Who moved my support staff? The skills you need for a home-based freelance job

Last Thursday, around bed time, I learnt a valuable lesson about what it really means to be a freelance copywriter – to run my own little home-based freelance job. And it has nothing to do with writing.

I was playing around in the back end here at Black Coffee Communication when I finally decided to hit the “upgrade” button to get the newest version of WordPress.

I thought it would be a quick click and I could rest easily in the knowledge that my site was up-to-date.

Instead, that one little click broke my website.

It was 9.30pm and I should have left it till morning. But I didn’t.

Call it determined, or bloody-minded, but there was no way I was heading for the land of snooze with my site all stuffed. So I Googled and Googled some more and it turned out that that I also had to upgrade to the latest version of the theme (the awesome Switchblade, if anyone is interested).

By this time it was the wee small hours; and once I finally fell into bed, I only got a few hours sleep before the darling cherubs had me up for the day.

You see, when you work at home for yourself, there is no help desk. There’s also no HR department, no accounts receivable (or accounts payable) and definitely no-one coming in each evening to empty the wastebasket and wipe down the kitchen area.

Skills for a home-based freelance job: it’s all up to you.

Even if you can afford to outsource some tasks (bookkeeping is high on my list), you still have to understand the basics. And you should never stop learning.

So if you are planning on going solo  – wake me up, before you go, go.

Sorry, where was  I?

Oh, yes.

If you are planning on launching a home-based freelance job, here are a few skills you should have at least a smattering of knowledge about – even if it is just to brief someone else to actually do it.

  • Web design and development – including HTML
  • Accounting and bookkeeping
  • Marketing
  • Business development
  • Search Engine Optimisation
  • Copywriting (important even if you are not a copywriter)

So, basically, a lot more than if you are working at a J.O.B. in which you are the expert. If you are thinking of living the dream (cough, cough) tossing in the day job and going solo, it’s time to start educating yourself.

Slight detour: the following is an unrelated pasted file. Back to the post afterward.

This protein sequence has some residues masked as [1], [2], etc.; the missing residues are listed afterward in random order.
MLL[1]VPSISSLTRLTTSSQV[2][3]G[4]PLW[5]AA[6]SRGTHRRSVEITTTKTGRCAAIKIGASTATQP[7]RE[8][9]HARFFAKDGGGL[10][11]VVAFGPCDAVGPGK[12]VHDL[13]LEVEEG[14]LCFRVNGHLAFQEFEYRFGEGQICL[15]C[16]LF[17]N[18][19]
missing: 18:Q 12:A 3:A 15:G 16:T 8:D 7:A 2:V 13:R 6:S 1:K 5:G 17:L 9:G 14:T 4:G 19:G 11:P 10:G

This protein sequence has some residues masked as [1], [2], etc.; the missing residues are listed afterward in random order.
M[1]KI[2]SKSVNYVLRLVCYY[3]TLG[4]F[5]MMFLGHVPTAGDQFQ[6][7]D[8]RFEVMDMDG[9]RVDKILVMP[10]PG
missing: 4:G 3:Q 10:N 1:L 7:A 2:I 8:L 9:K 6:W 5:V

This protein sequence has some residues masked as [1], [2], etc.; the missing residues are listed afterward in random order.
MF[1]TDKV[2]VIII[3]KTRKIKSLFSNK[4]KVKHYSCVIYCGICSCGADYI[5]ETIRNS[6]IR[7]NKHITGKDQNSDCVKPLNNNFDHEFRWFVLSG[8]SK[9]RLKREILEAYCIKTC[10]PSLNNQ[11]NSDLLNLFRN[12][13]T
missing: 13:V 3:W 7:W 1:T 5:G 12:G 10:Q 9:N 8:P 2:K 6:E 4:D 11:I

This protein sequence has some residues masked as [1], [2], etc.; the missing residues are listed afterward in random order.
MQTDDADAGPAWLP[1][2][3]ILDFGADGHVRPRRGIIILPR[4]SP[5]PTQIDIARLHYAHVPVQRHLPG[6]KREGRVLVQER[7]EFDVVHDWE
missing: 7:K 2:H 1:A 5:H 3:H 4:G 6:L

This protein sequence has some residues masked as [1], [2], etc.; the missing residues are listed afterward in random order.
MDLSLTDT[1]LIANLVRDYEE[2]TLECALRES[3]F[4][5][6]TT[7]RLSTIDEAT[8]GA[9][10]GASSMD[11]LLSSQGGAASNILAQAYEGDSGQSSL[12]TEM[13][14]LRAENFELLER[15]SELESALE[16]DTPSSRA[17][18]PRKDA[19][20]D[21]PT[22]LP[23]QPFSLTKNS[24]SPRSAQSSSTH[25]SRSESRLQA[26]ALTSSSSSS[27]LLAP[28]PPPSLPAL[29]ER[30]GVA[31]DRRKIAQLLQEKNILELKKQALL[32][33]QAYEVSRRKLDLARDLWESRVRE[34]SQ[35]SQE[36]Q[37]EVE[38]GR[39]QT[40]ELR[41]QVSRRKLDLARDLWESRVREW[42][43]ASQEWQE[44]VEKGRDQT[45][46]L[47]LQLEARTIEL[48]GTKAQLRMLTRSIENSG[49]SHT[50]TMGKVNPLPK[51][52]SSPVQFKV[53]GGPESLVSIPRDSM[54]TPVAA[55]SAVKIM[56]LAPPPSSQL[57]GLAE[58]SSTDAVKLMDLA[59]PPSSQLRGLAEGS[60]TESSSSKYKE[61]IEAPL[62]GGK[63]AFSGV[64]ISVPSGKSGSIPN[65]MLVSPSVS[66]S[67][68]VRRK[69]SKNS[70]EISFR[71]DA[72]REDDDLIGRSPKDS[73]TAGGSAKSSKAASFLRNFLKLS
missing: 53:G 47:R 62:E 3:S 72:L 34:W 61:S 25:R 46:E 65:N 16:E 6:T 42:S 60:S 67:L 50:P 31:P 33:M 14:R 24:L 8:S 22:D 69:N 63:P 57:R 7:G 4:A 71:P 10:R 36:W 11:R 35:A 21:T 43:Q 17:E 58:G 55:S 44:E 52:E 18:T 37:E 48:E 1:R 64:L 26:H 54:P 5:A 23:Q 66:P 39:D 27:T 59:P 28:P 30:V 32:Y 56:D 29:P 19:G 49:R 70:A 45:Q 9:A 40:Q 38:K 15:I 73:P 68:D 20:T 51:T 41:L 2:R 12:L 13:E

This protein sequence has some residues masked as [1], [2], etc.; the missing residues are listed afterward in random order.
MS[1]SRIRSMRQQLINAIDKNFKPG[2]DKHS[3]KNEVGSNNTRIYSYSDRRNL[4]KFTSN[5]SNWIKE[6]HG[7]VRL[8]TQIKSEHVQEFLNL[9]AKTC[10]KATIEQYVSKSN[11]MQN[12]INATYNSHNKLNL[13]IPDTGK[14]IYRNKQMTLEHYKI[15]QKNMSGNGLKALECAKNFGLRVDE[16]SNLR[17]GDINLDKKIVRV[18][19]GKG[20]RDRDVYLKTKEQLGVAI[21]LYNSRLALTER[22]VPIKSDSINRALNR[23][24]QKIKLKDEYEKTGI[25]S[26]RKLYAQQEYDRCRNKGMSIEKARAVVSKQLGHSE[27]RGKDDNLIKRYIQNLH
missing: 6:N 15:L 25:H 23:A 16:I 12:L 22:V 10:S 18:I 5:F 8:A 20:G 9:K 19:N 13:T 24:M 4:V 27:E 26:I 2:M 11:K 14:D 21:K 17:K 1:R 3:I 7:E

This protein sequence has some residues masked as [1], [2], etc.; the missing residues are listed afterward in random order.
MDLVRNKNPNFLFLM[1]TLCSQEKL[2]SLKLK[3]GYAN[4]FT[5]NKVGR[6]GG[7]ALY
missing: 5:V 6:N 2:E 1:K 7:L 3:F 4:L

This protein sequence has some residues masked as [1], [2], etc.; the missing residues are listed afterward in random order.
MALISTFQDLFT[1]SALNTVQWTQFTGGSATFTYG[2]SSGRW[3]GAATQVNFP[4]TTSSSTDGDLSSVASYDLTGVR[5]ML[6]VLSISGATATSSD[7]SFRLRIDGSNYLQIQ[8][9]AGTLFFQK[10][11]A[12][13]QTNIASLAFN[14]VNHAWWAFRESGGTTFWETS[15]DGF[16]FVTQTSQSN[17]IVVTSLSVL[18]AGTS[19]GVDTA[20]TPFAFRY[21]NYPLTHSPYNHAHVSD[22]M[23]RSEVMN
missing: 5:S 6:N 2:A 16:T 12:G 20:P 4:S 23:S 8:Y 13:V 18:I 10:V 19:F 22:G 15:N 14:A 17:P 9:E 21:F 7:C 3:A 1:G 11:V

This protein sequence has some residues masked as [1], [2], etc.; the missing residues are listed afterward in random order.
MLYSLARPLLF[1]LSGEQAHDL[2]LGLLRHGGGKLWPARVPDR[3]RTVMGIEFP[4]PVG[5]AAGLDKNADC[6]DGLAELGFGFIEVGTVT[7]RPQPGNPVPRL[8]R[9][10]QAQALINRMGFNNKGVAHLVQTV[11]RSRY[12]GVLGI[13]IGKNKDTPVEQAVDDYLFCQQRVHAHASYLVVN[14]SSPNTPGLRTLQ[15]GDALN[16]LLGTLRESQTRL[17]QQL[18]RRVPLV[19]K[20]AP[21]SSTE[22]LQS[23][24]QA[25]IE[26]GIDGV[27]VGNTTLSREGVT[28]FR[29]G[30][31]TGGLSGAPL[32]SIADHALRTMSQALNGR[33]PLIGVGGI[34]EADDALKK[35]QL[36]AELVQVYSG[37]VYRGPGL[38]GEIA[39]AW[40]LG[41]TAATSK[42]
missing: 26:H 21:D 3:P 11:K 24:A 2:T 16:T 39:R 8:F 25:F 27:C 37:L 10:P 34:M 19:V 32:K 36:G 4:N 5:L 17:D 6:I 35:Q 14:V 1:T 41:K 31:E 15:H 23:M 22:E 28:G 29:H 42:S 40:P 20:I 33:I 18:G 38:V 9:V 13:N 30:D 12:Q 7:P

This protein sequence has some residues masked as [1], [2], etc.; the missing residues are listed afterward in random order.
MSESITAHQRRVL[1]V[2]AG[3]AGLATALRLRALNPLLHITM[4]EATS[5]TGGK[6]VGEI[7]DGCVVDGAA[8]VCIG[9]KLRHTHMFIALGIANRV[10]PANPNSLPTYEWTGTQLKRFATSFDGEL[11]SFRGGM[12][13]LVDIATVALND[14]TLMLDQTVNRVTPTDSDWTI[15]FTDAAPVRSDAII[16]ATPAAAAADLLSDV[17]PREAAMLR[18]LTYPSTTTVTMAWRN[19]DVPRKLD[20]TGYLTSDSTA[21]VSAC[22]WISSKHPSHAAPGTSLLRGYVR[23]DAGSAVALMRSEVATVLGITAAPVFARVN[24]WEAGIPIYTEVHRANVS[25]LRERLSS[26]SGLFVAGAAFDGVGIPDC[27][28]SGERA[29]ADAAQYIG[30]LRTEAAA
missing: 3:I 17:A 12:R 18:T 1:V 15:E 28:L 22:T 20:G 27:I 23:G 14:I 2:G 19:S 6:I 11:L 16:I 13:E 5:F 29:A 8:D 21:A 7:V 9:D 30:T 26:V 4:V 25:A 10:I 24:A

After all, three years ago I wouldn’t have known my hrefs from my alt tags and now not only can I build a website (albeit a WYSIWYG one), I can (usually) fix it when it stuffs up.

If you are a fellow soloist, what skills do you need that have nothing to do with your expertise? I would love to read your input in the comments.

Till next time,


About the author: Nicole Leedham

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Nicole is the Word Barista at Black Coffee Communication. With more than 20 years in the communications game, she has developed some strong opinions on grammar, punctuation, copywriting and, well, pretty much everything. When she is not sharing these opinions – for the benefit of her clients, of course – she enjoys relaxing with a good book and a good red. Her young children, however, have a different agenda.

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1 reply
  1. Work YourWords
    Work YourWords says:

    Oh dear! Glad you got it sorted. After recently paying for a new website that was built by clever designers, the one thing they told me not to do in the back end was click ‘Upgrade to latest version’! This probably sounds really dim, but the one thing I’m having to learn (and I kind of loathe it) is to be a salesperson. Ugh, imagine having to actually TALK to people and tell them why you’re good at what you do and why they definitely need you?? :-)

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